So this Houston housewife gets a rock from a Tibetan healer and sticks it in a closet, and it starts talking to her - the rock, not the closet - and she doesn't know what to do, but eventually she decides to share its mystical powers with humanity, which is why Tom Kiefaber had the drum session of his life a few weeks back and why the Senator Theatre owner scored a real-deal crystal skull for his theater lobby this weekend, when he screens Indiana Jones and the Kingdom of the Crystal Sku ll.
I'm trying to keep this short, partly because the editors tell me to write short, but mostly because the "short" version from JoAnn Parks took an hour, and she's very pleasant and earnest and all, but that was a full 60 minutes on a skull-shaped rock, albeit a rock that claims - it talks to Parks, remember - to be an ancient Mayan artifact that holds the key to personal enlightenment and world peace.
Anybody who wants to know more can Google "Max the Texas Crystal Skull." Or catch Parks next time she takes her show on the road. She and Max travel the world, staying with New Age-y hosts and delivering 90-minute lectures to anyone who ponies up $25. For $50, you can get 30 minutes alone with the rock.
Kiefaber opted for some private time with Max about six weeks ago, when Parks and her skull made a visit to the Upperco home of Jayne Feldman, interfaith minister and author of several books on angels, and her retired IBM engineer hubby, Charles.
Kiefaber invited Parks to display Max at the Senator, tonight through Sunday afternoon. It will be their only appearance at a theater showing the skull-themed blockbuster. A publicity coup for the theater owner, but is it more than that?
When he met Max, Kiefaber brought along his African Djembe drums.
"I played my drums, and it was kind of dramatic," he said. "Some rhythms were coming out that I've never played before - or since, by the way."
So is he a believer?
"I try to be open-minded about these things. I was a philosophy major. I thought it was going to be this sort of heavy spiritual thing. It wasn't. But it was the coolest thing I've ever done."
OK, so what reflection do you think you'd see?
All the usual "whereases" and "therefores" will be in place, but it will be one unusual mayoral proclamation.
Mayor Sheila Dixon will declare tomorrow "JoAnn Parks and Max the Crystal Skull Day" in Baltimore.
As in: "Whereas JoAnn Parks has said 'that when people look at Max they see a reflection of themselves and are able to better express themselves by tuning into their individual spirit.'"
City Councilman Bill Henry sought the proclamation at Kiefaber's request. "The mayor's office was game," Dixon spokesman Sterling Clifford said.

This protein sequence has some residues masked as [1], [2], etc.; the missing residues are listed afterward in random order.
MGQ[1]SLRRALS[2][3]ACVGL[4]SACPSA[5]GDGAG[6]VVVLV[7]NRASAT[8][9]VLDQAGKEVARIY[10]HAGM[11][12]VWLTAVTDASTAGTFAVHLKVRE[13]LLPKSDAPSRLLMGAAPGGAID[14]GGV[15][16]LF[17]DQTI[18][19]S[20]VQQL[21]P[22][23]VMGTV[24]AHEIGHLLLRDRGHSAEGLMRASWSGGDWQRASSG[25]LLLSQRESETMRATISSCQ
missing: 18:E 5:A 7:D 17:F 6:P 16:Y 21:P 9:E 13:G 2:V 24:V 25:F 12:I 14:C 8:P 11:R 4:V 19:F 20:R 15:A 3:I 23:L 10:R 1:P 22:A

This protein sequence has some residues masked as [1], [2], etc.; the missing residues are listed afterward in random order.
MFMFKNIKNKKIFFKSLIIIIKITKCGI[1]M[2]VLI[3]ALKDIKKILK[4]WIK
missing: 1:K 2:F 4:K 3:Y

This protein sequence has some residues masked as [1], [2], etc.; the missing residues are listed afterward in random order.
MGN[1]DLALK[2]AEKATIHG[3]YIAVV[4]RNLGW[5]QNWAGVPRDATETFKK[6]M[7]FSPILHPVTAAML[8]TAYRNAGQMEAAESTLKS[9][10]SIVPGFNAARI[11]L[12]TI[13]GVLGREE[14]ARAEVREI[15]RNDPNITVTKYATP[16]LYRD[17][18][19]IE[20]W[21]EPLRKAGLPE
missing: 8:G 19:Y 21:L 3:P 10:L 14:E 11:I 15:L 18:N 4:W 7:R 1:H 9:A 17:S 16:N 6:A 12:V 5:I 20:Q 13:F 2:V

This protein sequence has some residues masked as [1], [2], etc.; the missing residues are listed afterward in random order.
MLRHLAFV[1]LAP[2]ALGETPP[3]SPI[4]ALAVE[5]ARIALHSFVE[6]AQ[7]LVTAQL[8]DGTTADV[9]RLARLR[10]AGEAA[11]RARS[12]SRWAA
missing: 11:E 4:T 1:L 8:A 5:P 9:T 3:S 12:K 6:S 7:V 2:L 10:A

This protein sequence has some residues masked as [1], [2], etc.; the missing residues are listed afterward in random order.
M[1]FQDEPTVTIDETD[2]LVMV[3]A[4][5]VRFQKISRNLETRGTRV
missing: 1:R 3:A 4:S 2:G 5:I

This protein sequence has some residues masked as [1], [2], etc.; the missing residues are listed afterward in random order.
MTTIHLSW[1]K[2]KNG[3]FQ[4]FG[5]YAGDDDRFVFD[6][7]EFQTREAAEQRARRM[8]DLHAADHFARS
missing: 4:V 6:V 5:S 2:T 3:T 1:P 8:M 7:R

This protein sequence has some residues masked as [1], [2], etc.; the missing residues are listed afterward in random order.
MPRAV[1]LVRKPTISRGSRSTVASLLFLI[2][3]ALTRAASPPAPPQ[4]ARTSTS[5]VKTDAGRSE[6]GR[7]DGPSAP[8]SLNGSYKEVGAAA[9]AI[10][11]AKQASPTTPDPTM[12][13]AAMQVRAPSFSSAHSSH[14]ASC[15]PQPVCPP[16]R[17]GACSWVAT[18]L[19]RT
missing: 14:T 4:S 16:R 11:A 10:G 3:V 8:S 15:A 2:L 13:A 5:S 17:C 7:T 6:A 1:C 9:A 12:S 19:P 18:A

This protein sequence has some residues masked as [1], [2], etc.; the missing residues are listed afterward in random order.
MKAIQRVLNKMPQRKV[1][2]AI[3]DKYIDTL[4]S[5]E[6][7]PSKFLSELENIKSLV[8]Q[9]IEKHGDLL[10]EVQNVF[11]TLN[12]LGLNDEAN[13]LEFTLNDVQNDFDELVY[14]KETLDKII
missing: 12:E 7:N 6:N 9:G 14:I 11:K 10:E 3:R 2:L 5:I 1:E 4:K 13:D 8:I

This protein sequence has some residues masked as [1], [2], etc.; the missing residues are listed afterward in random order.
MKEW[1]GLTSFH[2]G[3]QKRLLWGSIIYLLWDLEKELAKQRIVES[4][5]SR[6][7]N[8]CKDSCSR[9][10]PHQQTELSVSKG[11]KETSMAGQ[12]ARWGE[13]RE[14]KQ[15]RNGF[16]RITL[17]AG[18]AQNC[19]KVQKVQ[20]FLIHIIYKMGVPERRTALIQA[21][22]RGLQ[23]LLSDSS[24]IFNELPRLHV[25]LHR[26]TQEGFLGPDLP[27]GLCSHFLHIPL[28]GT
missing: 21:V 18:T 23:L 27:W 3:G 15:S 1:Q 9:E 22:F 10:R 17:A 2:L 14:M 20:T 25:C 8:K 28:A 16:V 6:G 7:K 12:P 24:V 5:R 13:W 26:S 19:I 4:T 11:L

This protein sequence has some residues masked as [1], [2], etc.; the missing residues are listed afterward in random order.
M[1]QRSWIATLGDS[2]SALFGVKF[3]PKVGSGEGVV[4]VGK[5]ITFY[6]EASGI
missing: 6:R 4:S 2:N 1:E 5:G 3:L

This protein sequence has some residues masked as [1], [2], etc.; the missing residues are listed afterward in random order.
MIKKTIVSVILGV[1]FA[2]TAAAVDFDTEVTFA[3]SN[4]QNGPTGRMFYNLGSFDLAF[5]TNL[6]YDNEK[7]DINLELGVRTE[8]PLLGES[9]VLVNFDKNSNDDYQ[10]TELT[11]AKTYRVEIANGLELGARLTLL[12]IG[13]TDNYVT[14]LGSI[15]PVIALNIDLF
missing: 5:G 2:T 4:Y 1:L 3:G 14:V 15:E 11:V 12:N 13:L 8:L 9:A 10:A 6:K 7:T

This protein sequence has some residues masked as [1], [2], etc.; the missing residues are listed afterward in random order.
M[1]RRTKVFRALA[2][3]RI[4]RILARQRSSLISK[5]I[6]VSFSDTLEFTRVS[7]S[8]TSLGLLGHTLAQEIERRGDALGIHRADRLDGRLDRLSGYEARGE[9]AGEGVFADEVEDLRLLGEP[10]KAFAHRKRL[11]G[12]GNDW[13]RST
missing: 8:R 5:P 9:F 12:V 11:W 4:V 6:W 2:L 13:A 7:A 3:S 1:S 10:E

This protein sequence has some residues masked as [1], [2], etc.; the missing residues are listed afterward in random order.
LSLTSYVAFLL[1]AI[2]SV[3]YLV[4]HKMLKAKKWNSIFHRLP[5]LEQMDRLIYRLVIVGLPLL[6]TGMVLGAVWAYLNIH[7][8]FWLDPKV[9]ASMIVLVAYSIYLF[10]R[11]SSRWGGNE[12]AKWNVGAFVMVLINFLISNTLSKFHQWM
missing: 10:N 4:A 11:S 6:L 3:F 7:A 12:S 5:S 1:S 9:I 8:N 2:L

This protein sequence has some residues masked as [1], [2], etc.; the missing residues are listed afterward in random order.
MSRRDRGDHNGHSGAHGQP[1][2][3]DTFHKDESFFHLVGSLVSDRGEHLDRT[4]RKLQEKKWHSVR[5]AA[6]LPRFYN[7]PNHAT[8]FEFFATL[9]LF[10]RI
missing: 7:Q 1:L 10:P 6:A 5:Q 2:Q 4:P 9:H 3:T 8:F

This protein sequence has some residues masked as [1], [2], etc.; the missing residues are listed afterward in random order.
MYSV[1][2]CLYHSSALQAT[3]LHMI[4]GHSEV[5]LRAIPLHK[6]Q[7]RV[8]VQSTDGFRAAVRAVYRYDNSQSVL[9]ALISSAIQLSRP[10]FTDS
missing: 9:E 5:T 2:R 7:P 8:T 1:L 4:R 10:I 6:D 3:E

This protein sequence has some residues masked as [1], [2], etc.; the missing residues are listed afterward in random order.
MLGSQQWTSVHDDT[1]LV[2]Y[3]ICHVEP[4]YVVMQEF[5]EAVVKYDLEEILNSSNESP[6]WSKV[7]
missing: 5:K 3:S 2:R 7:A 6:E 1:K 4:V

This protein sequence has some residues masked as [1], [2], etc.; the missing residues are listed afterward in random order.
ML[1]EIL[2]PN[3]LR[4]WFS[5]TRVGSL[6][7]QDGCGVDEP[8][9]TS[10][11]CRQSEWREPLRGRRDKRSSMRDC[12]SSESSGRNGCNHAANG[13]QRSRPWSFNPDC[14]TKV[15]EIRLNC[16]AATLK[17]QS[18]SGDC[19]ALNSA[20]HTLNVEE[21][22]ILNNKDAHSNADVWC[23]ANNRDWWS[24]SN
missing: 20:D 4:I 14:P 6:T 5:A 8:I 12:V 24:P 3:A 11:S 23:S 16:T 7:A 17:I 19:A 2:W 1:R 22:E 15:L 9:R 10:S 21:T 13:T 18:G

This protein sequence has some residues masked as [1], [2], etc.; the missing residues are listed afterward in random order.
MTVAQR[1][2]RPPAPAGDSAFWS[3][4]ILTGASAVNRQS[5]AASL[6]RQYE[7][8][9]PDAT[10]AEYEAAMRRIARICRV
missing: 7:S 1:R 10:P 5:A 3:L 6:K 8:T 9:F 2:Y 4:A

I think they should make it an annual thing. One more wacky date for the Public Works calendar.
Don't know him, haven't talked to him
If there were corporate sponsors when Star Jones and Al Reynolds got hitched, why not as they split?
The Young, Black & Fabulous, a celebrity Web site, reported the other day that Under Armour had hired Reynolds, soon-to-be-ex of the ex-View host, as a model.
"Al Reynolds will endorse their 30+ clothing line this summer," the site said. "The Baltimore, Maryland sports wear manufacturer has said that Reynolds ads will appear beginning in July. Reynolds will become the company's first non sports star to endorse a line."
But what about Reynolds' less-than-macho image? "What straight man in his right mind would dress like this?" the blog Pretty Boring opined last year, when Reynolds appeared at his birthday party in white tux jacket, shorts and knee socks.
Is that why Under Armour stock took a dive this week?
I e-mailed company spokesman Tai Foster about the report. He immediately e-mailed back to say it was not true. He also phoned within minutes to make sure I got the e-mail.
"There is no relationship whatsoever between the brand and Al Reynolds," he said. "That is not the image that the brand is pursuing."
Well, he's a hardworking guy - and he's very well-paid
From The Jerusalem Post: "On Wednesday, visiting Maryland Gov. Martin O'Malley displayed something most Israelis lack - an admiration for Prime Minister Ehud Olmert.
"'I have always found him to be a very forward-looking, hard-working leader who understands the importance of a government that actually functions and works to protect the security of its people,' O'Malley, a former mayor of Baltimore, told The Jerusalem Post. ... He met with Olmert in his Jerusalem office two hours after Labor Party chairman Ehud Barak threatened early elections and a day after U.S philanthropist Morris Talansky testified that he had given Olmert $150,000 in cash.
"In their 30-minute conversation the two leaders spoke about everything but the corruption probe and Olmert's shaky government."